Henry Cockburn: If I say I'm schizophrenic people reply, 'So you've got a split personality'


I am quite open about my illness and people generally are more interested than afraid of it. I remember that before I was diagnosed as a schizophrenic in my teens I did not know much about it.

I thought it meant someone who would flip out at the most trivial of things. Other people are often equally ignorant. Since my recovery, I have gone back to Art College. I told some of students that I was a schizophrenic and they said “Oh, do you have a split personality?” I don’t know if it was a good idea telling them this because they are young and impressionable.

Stigma is what people think about others and, to a degree, I say to myself: “who cares what they think?” But I should care because I entered the system as I didn’t conform to the norm, though you could also say I was a danger to myself so that I needed to be locked up. People are afraid of madness because it is the unknown. Mental hospitals are shrouded in stigma and I had never been in one until I was sectioned. I remember once walking out of my hospital, and taking the back route which passes through a council estate. I heard a six-year-old shout at me “get back to the hospital”. It got me really down that day.

Violence on the ward was a brutal way of settling scores. I got in a few fights but I would not say I was violent person. Once there was a bloke with a titanium head in my ward. He said that he had fallen off his motorbike on Friday the 13th a year earlier and had broken his skull. One day I threw a potato chip at him and it landed on his head. He went mad and punched me until the staff came to break it up. I am surprised there weren’t more fights. If you take a lot of unstable people, a few with violent tendencies, and coop them up 24 hours a day for week after week the outcome is inevitable.

It is unfair to connect violence with schizophrenia and other mental afflictions. Only a small minority of mentally ill patients are violent and this may not be related to their illness. One man I knew in the ward was a racist. He took four pool balls, put them in a sock and swung it at an African patient, bashing him on the head. This racist incident was isolated and didn’t happen again. Another time a Rastafarian, who was a religious fanatic, threatened to hit me because I said I didn’t believe Mary, the Mother of Jesus, was a virgin.

The reason I was in the most secure ward of the hospital was not because I was violent, but because I was an escape hazard. The most violent thing that happened in my ward took place a couple of months before I arrived. Two people had committed suicide in their rooms: One had burned himself to death and the other had hung herself.

I had a friend called Toby when I was in a less secure ward in hospital. I was 20 and he had been in the sixth form at school. We used to play hacky sack, a game where you have a small ball full of beans like a juggling ball. The object of the game is to kick the ball and not let it fall to the ground. Toby used to play the guitar. I had known him before he was in hospital when he was into drugs in a big way. I walked into town with him once and we went to a park where where I rapped while he beat-boxed (making the rhythm). He thought kids were laughing at us, but I reassured him that they thought we were good.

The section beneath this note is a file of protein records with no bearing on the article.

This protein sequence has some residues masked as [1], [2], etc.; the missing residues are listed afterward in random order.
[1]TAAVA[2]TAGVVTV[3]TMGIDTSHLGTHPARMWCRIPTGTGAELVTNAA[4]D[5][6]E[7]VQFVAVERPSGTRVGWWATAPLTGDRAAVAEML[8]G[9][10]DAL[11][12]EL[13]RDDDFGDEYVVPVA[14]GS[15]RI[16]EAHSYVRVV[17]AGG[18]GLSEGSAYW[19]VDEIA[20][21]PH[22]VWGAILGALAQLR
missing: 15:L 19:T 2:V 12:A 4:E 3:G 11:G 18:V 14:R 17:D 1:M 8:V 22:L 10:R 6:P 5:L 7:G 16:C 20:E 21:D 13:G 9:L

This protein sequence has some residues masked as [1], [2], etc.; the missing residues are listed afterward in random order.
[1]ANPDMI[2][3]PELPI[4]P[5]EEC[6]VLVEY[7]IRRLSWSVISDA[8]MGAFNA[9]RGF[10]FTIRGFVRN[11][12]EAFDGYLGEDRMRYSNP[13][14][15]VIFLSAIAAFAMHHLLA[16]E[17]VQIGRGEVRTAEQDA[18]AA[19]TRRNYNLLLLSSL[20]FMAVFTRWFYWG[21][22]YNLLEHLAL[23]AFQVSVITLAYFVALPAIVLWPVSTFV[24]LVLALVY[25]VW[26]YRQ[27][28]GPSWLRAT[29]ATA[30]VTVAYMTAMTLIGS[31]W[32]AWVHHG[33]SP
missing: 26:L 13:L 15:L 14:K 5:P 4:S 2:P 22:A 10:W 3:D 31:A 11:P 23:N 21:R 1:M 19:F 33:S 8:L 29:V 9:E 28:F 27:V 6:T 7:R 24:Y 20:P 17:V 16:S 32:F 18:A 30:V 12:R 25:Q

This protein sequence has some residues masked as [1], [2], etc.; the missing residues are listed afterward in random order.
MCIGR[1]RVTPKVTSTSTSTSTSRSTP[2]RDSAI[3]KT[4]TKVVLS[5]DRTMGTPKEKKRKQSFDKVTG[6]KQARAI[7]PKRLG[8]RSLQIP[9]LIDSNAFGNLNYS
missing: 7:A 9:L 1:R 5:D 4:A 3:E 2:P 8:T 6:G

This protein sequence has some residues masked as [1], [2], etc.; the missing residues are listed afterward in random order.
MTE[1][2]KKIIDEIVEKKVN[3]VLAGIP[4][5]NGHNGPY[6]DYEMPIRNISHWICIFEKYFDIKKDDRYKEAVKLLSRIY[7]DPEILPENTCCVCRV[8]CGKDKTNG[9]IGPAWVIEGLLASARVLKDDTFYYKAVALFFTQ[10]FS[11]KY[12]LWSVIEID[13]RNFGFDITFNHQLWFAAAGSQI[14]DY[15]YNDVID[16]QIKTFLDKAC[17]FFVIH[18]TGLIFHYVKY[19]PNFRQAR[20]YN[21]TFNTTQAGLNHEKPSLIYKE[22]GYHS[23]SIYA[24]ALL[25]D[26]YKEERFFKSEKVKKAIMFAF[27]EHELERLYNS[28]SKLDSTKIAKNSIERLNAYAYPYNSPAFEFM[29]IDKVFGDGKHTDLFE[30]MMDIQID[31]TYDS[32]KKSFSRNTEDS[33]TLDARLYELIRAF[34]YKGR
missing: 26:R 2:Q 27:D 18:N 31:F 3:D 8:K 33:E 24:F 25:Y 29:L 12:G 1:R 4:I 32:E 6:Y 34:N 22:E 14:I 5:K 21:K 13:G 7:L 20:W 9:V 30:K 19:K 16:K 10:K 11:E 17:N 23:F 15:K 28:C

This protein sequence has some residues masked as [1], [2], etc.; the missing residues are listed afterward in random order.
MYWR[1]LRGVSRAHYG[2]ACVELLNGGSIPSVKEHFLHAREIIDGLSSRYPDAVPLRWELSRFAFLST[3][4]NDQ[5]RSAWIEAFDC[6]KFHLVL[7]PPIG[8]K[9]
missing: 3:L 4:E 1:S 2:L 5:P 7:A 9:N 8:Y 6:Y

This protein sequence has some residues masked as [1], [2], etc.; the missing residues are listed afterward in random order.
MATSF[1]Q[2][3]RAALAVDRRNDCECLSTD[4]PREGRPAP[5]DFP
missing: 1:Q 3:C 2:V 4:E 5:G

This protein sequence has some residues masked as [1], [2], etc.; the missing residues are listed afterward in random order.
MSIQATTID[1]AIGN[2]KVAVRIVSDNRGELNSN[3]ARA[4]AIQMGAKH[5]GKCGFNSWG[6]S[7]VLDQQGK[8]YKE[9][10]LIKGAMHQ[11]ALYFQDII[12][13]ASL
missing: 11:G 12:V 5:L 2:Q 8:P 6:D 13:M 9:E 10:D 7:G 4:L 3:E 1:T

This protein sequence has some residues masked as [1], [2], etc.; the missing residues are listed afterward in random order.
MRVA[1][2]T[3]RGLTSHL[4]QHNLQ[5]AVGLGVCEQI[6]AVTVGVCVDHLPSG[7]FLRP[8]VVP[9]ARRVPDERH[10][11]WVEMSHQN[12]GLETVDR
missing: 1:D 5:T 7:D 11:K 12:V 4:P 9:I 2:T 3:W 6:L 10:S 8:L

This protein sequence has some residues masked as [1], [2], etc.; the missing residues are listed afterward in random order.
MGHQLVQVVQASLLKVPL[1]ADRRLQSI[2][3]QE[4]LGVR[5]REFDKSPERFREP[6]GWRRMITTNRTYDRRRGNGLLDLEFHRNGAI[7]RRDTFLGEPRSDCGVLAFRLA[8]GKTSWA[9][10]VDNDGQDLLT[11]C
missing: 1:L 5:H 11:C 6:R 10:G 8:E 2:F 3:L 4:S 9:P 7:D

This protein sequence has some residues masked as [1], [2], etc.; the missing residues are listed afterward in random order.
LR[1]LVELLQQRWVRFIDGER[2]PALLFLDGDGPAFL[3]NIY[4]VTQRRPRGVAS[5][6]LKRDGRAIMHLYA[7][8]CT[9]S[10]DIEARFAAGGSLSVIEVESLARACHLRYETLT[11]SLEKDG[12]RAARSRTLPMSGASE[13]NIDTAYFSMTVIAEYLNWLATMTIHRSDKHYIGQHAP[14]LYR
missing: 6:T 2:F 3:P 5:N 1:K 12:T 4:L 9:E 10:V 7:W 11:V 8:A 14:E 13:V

One day I got in late to the hospital and I was called in to the staff room; I thought I was in trouble because I had been spitting out my medication. In fact it was much worse: Toby had committed suicide. He had jumped in front of a train. I knew that he used to cut himself, but I didn’t quite know how depressed he must have been. It hit us pretty hard on the ward.

Violence is only one small component of mental illness. People are afraid of it because they don’t know what it is. They are told by the media that schizophrenics are dangerous violent people who should be locked up, though it is much more complicated than that. Some people suffer from hallucinations and delusions and it is up to the doctor to decide if they are mad. You can say you hear the voice of God and be considered sane, but if you say you hear the voices of dogs or trees they question your mental health.

For me the decision was that my behaviour had gone beyond eccentricity into madness. I became very introverted and wary of electrical objects, thinking they could tap into my thoughts. I would go for days hiding in trees and bushes completely naked, and sometimes I did this in the snow. I would plunge into ice-cold lakes or rivers. I could hear trees and bushes talking to me, but I never hurt anyone.

Schizophrenia: The shame of silence, the relief of disclosure

The stigma of the hidden schizophrenia epidemic

Editorial: We are failing sufferers of mental illness

Henry Cockburn: I like to be liked – and finally I’ve found friends who really like me

Is this the 'tobacco moment' for cannabis?

Henry Cockburn: 'I can hear what other people can't'

Fashion advice from the shrink’s sofa

The demise of the asylum and the rise of care in the community

Henry Cockburn: I was trying to listen to my shoes. I thought I was going to be put in a straitjacket

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